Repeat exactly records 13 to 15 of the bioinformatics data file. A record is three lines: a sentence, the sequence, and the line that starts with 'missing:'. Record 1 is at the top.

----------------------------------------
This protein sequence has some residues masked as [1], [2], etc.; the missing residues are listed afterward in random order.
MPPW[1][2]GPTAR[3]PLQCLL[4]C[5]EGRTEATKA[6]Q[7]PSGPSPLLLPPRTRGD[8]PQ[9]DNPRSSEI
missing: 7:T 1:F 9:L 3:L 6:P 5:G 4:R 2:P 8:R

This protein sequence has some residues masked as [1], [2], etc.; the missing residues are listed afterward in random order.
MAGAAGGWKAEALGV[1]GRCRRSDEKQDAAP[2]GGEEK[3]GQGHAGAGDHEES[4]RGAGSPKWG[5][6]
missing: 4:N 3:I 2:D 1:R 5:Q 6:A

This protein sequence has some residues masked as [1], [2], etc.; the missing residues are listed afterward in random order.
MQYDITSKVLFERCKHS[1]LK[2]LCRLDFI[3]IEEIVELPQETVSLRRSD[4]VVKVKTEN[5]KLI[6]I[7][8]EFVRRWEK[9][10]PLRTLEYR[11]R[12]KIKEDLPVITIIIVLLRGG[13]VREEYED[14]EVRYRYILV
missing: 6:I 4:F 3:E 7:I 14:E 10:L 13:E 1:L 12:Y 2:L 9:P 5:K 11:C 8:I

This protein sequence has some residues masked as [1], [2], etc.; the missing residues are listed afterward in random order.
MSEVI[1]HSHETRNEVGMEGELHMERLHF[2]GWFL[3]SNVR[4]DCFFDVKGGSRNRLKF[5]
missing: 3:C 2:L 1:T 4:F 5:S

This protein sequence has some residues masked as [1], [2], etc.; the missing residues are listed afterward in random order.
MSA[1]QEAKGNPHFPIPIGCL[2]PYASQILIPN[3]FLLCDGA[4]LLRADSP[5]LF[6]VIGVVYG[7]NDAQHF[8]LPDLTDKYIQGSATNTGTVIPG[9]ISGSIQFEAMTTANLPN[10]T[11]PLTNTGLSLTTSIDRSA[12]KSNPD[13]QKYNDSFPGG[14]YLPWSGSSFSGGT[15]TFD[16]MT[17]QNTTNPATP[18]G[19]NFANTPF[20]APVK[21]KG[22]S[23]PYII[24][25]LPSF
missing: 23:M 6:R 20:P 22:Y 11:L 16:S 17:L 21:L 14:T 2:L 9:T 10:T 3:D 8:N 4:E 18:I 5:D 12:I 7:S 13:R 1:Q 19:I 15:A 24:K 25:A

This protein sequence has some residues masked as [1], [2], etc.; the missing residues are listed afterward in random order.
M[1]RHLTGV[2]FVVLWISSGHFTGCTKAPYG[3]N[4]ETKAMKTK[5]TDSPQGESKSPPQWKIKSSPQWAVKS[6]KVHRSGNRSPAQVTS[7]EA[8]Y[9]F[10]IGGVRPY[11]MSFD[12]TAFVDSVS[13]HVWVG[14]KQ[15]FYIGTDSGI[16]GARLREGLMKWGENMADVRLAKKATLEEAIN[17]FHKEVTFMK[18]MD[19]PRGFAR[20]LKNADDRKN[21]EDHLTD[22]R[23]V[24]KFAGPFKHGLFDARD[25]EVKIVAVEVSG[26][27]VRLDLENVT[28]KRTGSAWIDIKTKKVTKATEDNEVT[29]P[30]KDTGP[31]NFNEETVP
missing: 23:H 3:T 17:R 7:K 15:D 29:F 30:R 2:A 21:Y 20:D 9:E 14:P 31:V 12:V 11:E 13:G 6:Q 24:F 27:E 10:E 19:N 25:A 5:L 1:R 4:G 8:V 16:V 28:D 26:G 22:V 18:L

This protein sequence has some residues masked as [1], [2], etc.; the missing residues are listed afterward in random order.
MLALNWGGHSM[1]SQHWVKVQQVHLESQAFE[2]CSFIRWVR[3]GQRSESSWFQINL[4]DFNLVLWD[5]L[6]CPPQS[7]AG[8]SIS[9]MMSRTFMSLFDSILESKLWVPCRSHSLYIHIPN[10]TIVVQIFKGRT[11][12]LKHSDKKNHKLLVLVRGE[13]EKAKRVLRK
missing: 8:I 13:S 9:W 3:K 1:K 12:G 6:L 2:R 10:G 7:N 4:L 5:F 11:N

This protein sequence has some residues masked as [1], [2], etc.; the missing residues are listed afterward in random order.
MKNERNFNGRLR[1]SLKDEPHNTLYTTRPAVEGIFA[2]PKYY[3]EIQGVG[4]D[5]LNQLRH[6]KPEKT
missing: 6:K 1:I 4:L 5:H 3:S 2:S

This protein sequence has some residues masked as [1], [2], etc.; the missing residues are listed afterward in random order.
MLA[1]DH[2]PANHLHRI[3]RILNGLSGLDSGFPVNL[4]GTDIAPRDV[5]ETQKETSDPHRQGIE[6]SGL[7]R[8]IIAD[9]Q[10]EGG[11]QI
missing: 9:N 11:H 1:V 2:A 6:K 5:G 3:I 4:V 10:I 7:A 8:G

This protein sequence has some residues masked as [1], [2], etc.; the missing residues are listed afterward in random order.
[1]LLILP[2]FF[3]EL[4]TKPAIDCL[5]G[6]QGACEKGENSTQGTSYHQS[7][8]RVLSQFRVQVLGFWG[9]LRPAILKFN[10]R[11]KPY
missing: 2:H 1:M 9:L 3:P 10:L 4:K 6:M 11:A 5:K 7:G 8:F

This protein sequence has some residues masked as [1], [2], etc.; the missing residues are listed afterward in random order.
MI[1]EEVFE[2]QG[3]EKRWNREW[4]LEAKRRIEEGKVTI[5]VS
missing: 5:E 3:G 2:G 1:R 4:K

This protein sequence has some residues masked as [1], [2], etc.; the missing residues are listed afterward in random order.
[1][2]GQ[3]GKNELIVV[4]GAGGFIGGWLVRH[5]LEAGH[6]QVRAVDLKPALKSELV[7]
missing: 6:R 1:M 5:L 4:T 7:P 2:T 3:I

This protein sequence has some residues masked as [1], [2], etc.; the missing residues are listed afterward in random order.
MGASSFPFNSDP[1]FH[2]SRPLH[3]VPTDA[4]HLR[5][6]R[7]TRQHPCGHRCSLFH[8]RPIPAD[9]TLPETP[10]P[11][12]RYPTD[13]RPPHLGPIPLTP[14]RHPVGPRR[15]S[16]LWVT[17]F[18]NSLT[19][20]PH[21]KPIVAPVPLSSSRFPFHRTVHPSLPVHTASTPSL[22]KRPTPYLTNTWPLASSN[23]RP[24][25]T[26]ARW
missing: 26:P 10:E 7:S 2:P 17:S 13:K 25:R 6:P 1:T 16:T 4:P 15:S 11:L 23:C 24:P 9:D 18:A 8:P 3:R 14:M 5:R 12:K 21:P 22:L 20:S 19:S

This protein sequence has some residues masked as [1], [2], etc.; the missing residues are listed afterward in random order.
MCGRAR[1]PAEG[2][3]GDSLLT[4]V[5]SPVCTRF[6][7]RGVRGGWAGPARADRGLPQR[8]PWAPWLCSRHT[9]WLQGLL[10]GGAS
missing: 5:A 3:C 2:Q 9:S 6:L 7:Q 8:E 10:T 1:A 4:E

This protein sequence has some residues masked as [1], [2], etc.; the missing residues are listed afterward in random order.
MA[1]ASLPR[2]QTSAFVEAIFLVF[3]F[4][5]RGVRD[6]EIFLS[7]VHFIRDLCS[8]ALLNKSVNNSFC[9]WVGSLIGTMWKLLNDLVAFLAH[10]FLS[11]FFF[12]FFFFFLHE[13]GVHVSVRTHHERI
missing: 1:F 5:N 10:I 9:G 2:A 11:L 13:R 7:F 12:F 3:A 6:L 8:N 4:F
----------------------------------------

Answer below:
This protein sequence has some residues masked as [1], [2], etc.; the missing residues are listed afterward in random order.
MGASSFPFNSDP[1]FH[2]SRPLH[3]VPTDA[4]HLR[5][6]R[7]TRQHPCGHRCSLFH[8]RPIPAD[9]TLPETP[10]P[11][12]RYPTD[13]RPPHLGPIPLTP[14]RHPVGPRR[15]S[16]LWVT[17]F[18]NSLT[19][20]PH[21]KPIVAPVPLSSSRFPFHRTVHPSLPVHTASTPSL[22]KRPTPYLTNTWPLASSN[23]RP[24][25]T[26]ARW
missing: 26:P 10:E 7:S 2:P 17:S 13:K 25:R 6:P 1:T 16:T 4:P 15:S 11:L 23:C 24:P 9:D 18:A 8:P 3:R 14:M 5:R 12:K 21:P 22:L 20:S 19:S

This protein sequence has some residues masked as [1], [2], etc.; the missing residues are listed afterward in random order.
MCGRAR[1]PAEG[2][3]GDSLLT[4]V[5]SPVCTRF[6][7]RGVRGGWAGPARADRGLPQR[8]PWAPWLCSRHT[9]WLQGLL[10]GGAS
missing: 5:A 3:C 2:Q 9:S 6:L 7:Q 8:E 10:T 1:A 4:E

This protein sequence has some residues masked as [1], [2], etc.; the missing residues are listed afterward in random order.
MA[1]ASLPR[2]QTSAFVEAIFLVF[3]F[4][5]RGVRD[6]EIFLS[7]VHFIRDLCS[8]ALLNKSVNNSFC[9]WVGSLIGTMWKLLNDLVAFLAH[10]FLS[11]FFF[12]FFFFFLHE[13]GVHVSVRTHHERI
missing: 1:F 5:N 10:I 9:G 2:A 11:L 13:R 7:F 12:F 3:A 6:L 8:N 4:F